Some would have said that the largest banks in the world are from China, and so perhaps that they should move more quickly. I think that these transitions are complicated and there are lots of factors to weigh in terms of how to think about the transition. The most important thing, is that there is an orderly steady path to opening up and broadly liberalizing the capital markets and ownership structures. Because in the long run to become the largest economy in the world is very difficult without the open economy and businesses.   Open capital markets facilitate the efficient allocation of capital which is critical to sustainable growth over the long run.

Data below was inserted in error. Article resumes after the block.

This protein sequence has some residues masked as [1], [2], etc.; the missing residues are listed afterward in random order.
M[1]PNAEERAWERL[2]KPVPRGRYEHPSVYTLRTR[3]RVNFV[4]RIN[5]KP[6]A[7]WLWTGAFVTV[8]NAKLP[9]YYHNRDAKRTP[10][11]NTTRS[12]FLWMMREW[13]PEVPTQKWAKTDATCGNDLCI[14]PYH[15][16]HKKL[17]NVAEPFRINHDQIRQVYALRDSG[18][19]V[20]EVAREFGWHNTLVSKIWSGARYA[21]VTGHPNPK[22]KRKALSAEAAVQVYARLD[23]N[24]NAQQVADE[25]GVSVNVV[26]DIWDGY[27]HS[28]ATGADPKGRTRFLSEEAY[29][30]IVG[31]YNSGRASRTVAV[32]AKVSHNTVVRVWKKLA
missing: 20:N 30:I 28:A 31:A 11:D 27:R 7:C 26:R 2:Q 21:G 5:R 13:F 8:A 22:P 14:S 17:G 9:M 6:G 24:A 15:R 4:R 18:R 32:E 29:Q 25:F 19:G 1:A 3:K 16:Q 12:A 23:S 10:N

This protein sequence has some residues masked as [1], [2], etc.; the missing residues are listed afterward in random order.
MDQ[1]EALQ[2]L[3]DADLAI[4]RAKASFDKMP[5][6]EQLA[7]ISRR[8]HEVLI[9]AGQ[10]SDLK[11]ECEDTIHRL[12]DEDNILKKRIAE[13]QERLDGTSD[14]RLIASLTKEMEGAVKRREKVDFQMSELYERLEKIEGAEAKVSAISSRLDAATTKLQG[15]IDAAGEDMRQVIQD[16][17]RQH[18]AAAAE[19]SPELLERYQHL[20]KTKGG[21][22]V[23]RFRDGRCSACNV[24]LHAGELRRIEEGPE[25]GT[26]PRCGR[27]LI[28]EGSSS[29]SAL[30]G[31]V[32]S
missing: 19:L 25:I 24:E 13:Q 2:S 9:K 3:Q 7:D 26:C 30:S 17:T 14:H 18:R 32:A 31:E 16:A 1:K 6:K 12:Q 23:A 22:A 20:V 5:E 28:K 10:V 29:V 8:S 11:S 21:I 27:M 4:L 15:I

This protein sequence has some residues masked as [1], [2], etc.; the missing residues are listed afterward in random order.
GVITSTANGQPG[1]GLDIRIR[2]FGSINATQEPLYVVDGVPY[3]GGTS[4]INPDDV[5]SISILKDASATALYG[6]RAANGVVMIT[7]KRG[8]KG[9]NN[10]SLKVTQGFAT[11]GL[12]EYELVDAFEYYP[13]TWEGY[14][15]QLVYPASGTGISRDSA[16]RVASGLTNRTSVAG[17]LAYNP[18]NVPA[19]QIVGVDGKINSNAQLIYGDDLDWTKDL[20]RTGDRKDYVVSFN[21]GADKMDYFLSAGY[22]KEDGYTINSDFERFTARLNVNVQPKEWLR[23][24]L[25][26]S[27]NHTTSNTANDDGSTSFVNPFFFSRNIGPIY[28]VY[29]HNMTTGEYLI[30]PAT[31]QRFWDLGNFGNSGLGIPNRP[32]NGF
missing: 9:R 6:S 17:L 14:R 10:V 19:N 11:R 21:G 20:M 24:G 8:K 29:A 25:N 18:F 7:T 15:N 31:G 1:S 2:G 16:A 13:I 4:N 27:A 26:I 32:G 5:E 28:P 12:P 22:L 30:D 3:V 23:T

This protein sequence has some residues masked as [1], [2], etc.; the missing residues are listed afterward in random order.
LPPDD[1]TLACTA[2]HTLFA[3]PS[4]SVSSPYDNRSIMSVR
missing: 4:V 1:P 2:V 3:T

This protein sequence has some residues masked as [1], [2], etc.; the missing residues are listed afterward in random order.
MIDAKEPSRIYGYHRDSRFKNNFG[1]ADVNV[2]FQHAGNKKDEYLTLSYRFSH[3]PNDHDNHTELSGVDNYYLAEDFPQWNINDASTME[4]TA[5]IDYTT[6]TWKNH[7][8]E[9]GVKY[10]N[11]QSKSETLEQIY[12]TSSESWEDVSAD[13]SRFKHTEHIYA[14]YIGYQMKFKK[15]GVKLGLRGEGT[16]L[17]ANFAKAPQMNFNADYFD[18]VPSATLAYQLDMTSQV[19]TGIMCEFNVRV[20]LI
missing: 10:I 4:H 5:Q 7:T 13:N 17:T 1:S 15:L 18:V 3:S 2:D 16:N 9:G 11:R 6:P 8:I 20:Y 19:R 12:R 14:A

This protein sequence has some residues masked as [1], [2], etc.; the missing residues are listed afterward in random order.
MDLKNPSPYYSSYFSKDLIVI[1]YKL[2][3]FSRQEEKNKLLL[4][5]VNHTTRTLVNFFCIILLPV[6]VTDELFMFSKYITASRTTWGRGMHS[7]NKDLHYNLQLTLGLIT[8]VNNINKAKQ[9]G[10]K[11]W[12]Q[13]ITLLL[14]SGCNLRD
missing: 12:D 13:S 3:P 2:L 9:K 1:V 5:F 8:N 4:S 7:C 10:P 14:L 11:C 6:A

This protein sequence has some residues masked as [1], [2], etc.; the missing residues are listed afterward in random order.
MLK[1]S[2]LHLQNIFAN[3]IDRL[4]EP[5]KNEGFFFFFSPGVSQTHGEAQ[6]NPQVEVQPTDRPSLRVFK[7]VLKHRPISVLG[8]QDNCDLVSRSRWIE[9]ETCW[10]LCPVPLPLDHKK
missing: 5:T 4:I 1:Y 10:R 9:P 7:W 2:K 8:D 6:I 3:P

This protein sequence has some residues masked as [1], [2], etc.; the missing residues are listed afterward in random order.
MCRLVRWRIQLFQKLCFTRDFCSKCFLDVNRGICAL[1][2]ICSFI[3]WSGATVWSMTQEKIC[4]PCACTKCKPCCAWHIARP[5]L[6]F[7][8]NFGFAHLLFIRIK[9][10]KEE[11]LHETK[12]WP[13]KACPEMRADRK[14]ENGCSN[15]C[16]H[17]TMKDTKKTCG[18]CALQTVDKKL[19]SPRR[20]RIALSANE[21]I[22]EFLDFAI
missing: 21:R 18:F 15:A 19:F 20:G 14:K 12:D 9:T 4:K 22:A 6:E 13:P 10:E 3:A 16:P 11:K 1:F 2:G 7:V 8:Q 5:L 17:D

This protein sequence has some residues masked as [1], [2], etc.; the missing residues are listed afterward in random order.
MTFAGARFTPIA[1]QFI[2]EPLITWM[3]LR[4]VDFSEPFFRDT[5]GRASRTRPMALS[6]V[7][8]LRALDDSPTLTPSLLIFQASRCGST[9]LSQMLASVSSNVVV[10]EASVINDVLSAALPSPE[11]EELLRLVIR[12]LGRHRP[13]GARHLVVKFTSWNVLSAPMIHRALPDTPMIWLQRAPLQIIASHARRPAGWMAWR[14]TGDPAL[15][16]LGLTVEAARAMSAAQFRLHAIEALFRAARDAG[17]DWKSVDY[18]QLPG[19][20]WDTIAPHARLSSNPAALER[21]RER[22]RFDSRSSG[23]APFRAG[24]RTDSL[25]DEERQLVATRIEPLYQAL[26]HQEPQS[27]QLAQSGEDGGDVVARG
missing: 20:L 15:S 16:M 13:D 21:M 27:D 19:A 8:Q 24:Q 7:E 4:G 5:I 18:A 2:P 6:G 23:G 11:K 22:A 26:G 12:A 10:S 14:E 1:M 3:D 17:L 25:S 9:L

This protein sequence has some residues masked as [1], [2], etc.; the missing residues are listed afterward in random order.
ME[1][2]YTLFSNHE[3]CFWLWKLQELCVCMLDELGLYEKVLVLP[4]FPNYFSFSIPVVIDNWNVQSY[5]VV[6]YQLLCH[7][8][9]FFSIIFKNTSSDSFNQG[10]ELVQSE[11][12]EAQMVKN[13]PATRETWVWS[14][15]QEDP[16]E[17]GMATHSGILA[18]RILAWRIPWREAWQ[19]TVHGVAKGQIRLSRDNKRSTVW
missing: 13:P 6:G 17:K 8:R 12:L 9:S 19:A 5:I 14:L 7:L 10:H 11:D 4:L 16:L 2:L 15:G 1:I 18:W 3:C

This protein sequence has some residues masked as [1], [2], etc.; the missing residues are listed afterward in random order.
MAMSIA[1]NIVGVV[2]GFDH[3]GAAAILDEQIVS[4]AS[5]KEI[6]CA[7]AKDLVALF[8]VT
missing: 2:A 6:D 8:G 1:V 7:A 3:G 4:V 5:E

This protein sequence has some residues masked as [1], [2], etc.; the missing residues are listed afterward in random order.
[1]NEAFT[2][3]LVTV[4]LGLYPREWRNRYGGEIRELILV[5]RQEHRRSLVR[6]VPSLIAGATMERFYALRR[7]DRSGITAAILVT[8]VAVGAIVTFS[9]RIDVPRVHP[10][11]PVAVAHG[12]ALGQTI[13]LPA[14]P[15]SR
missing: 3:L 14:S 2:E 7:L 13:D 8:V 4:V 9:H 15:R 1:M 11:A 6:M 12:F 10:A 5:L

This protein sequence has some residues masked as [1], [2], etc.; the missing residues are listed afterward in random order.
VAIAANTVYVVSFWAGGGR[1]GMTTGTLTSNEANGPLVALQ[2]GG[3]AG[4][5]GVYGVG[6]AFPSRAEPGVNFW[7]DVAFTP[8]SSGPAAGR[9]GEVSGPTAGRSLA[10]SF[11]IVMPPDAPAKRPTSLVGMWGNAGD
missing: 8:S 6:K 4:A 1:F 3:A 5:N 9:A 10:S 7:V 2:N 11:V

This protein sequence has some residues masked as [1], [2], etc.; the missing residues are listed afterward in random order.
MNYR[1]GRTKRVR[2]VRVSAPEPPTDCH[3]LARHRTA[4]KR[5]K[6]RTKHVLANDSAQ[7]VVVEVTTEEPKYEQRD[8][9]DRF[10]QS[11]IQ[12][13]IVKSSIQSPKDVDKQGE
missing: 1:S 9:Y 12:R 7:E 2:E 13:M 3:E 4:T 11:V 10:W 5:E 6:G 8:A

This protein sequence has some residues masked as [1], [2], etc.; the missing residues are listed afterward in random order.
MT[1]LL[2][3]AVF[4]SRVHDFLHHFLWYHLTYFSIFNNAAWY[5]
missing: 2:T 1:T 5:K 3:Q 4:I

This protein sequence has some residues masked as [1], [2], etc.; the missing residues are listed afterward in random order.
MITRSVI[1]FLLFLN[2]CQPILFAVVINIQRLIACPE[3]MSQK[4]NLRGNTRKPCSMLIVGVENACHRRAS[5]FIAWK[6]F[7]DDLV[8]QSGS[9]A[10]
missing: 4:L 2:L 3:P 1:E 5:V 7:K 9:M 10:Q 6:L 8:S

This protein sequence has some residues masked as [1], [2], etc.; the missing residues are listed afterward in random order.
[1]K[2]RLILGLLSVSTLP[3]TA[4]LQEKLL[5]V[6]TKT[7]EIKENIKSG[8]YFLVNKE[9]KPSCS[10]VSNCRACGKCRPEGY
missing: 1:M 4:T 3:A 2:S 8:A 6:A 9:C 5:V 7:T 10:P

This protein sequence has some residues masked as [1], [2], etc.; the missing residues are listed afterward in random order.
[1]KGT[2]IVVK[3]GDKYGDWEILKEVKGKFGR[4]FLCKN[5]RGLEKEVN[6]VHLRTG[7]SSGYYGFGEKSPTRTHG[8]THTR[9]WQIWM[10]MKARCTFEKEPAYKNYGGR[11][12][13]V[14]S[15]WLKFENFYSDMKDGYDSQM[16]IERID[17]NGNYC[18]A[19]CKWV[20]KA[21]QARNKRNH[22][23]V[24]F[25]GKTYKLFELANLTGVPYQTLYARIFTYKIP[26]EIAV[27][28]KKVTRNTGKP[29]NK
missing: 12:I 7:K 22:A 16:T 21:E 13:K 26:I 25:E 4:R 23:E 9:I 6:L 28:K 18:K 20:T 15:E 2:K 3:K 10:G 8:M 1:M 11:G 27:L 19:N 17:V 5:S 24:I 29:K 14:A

Deborah Lehr said, China could take bold steps. We understand there are certain sectors that are still growing, but there are other sectors including financial services that are very sophisticated. And in the financial services sector Chinese firms and Chinese regulators should not be concerned of having best of class foreign institutions operating in the market. Instead of being a negative, what is does is it encourages and increases the overall quality of the operations.


In terms of the US China trade friction, she thought that this is a debate that comes up every time there's a trade negotiation. It's not unique to U.S. and China. And ultimately these negotiations are about finding the right balance. we have to represent our best interests and what's in our economic interests. A negotiation is about to find the balance on each side.


She said, “I’ve been involved in these negotiations since I think the first one was started in 1991, and we had those exact same discussions. And I have to say that in each of these negotiations I think we’ve found the balance, and I think both countries were better off for it.”